London: Pitching for removal of barriers that come in the way of setting up businesses in India, NRI industrialist Lord Swraj Paul has said the country can compete with China as 'suppliers of the world'.
Stating that non-resident investment was key to China's growth, he also urged the Indian government to give due importance to NRIs looking to invest in India, rather than classifying their capital inflows as foreign investments.
He said NRIs bringing in a certain amount of investment can be offered Indian citizenship by getting the necessary laws passed by Parliament, as a majority government has come into power after 30 years.
Paul, Chairman of the UK-based diversified conglomerate Caparo Group, said that Prime Minister Narendra Modi's 'Make in India' campaign has huge potential, if the government removes barriers that come in way of businesses.
"The initiative is very good. I think we need the machinery to see it through. If the Prime Minister can make sure that some of the problems which come in the way of setting up industries are removed, India has tremendous potential," Paul told PTI in an interview here.
The USD 2 billion Caparao group is present across 40 countries with a 10,000-strong workforce, while India accounts for over 15 per cent of its global business.
"I also believe that India should be competing, in a friendly way, with China as suppliers of the world," he said, while adding that his son and Caparo CEO Angad Paul has recently talked about the group expanding its footprint in India and for utilising it as an export base.
The Caparo Group Chairman also called for giving the due importance to the NRI investors.
"The non-resident investment, which helped the Chinese to start with, is still treated by India as foreign investment. The NRIs are even more loyal to India than even the residents because they bring in the money to India.
"Why not offer, as a gesture to NRIs, that those who invest a certain minimum amount of money will be offered Indian citizenship as a second passport. I know it needs a law by Parliament, but now the government has a majority after 30 years and they should utilise it."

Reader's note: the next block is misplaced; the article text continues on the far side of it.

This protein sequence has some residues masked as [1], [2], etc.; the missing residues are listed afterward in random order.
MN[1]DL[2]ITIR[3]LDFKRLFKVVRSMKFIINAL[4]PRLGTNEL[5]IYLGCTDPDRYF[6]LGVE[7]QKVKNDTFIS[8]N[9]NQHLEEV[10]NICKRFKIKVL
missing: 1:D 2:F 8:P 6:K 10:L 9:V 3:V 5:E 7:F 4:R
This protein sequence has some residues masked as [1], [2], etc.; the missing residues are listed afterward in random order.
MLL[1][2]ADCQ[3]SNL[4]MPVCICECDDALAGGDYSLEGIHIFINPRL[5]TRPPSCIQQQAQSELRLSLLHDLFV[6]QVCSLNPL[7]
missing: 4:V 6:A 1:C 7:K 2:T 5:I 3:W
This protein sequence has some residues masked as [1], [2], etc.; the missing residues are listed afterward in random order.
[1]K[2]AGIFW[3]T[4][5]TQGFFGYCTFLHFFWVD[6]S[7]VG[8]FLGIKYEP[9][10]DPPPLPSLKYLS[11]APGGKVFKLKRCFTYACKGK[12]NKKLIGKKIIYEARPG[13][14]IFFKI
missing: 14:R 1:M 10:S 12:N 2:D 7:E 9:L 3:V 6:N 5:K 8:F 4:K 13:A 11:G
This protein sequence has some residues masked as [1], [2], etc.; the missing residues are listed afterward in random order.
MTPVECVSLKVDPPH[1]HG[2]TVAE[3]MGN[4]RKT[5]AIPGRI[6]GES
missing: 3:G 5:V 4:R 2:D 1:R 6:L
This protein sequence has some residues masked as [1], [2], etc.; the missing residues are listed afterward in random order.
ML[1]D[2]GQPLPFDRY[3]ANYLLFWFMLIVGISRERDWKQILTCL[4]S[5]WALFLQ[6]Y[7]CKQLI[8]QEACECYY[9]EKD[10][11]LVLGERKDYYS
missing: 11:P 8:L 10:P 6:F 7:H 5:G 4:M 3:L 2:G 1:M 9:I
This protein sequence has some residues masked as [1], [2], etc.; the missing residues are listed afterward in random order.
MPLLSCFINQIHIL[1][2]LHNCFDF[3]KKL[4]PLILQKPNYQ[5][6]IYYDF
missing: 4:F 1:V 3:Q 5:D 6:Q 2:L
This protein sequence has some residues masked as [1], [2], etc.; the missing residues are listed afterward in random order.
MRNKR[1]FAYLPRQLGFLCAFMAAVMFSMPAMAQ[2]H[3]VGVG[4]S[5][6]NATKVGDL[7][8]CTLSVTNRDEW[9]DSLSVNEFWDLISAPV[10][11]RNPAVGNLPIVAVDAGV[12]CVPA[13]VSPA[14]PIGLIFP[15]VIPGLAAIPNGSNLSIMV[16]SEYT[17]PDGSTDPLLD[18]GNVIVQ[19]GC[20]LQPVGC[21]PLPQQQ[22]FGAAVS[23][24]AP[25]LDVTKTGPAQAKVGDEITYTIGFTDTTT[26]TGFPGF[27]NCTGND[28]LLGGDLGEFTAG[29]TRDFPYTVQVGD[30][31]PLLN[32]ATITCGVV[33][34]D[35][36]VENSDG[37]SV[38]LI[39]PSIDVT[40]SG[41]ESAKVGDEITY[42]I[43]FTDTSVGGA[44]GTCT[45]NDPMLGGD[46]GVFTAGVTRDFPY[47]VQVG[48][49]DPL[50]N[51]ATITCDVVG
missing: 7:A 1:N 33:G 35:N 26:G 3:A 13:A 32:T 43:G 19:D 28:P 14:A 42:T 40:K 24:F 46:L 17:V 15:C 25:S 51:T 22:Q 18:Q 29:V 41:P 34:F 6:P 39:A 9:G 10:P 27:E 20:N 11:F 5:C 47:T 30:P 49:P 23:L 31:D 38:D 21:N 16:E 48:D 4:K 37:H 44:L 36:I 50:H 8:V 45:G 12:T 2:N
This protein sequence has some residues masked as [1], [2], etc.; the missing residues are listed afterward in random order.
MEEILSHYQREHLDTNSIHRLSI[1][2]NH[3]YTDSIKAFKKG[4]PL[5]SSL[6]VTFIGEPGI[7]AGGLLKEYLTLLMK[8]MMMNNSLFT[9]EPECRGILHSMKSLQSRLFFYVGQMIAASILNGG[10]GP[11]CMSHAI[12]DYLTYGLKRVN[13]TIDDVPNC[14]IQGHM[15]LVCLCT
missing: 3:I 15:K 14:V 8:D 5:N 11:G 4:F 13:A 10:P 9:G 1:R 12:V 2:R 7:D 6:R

On the first eight months of the Modi government, Paul said he is hoping for substantial changes over a five-year period, but it is not possible to expect any miracle in one or two years.
"We cannot afford this government to fail for the sake of India and for the sake of Indians because there are high hopes. While Modi is doing and saying the right things, there is no overnight solution to change the attitudes and the values.
"But my hope and wish is that he is able to make substantial changes in five years and that will be good for India. Do I expect any miracles in one or two years -- it is not possible," Paul said.
On the upcoming Budget, he said, "I am looking forward to the Budget. But again, do I expect miracles? No. Do I expect a very sensible Budget? I absolutely hope so."
Talking about the upcoming general elections in the UK, he said it would prove to be a wake up call for the country's three main political parties and they must get their act together.
Britain goes to the polls on May 7 and the Conservatives, Labour and Liberal Democrats have been struggling to woo the voters.
"No party deserves to be a single-party government until they get their act together, nor in my view is there likely to be one," he said.
"The whole politics of this country has gone down," he said, while adding that things generally change when things go that down like it happened in India.